Utiel-Requena: searching for the heart of Bobal
Utiel-Requena is one of the appellations in the València Region, alongside Alicante and València itself. It’s the largest and furthest inland of these, about 60 km west of València, home to an indigenous red grape called Bobal. Neither appellation or grape are exactly household names. But now times are changing.
The Utiel-Requena DO
The climate is primarily continental, relieved by winds blowing from the Mediterranean. The high altitude of 600-900 metres means long, frigid winters, short, torrid summers, and a huge variation between night and day temperatures. There’s little rainfall but lots of sunshine.
In this harsh land, Bobal reigns supreme, and wine culture goes back at least 2,700 years. As a result of the climate, pest and disease pressure is low, so organic farming is commonplace. The Utiel-Requena PDO has 96 wineries based around the old towns of Utiel and Requena. These are easy to get to because they are on the main route from València to Madrid. Such is its natural gifts that this region is likely to become a UNESCO World Heritage site soon.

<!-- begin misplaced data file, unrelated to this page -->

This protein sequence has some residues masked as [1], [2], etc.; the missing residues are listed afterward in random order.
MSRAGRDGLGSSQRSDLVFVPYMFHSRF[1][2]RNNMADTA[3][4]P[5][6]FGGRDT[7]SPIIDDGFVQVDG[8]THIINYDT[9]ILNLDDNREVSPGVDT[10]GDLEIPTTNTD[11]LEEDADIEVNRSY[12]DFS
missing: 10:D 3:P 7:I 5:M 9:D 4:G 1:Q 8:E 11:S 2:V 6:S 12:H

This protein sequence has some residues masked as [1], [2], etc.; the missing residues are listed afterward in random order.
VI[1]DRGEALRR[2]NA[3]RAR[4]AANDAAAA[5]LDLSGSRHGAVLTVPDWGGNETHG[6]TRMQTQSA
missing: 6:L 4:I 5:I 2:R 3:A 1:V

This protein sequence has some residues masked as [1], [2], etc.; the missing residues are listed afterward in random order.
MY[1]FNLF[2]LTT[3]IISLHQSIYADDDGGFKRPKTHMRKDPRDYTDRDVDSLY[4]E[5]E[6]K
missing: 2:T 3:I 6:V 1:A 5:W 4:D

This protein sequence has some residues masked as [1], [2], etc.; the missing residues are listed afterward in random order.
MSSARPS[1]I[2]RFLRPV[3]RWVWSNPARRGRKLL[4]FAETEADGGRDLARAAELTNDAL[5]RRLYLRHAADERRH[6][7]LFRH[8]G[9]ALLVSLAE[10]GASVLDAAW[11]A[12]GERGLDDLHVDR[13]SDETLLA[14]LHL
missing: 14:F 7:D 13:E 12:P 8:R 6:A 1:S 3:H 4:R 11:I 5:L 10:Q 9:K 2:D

Meanwhile, with over 80,000 hectares, Bobal is Spain’s third most widely planted grape. That fact is a frequent surprise to many. It’s overshadowed by Tempranillo and hardly found beyond Spanish borders.
In Utiel-Requena it covers more than 75% of the vineyards, over 26,000 ha, with many vines over 80 years old. The name Bobal means “Bull’s head” after the tightly packed shape of the grape bunches.
This grape variety has adapted to this terroir over centuries. It’s resilient, likes altitude, and copes with the lack of rainfall well. It also buds late, after the risk of frost has passed. Meanwhile, late-ripening conserves precious acidity at harvest time. Dry-farming it as a bush vine helps retain moisture.
In past times it was used for cheap bulk wines, in Spain and other countries. It’s naturally highly productive and prone to uneven ripening. These mean that it has rustic flavours if not grown with care.
Unlike Garnacha and Tempranillo, it produces only modest levels of alcohol and has high levels of acidity and tannins and vivid colour. Such valuable qualities made it useful as a “medicine” for other wines and that it ages well.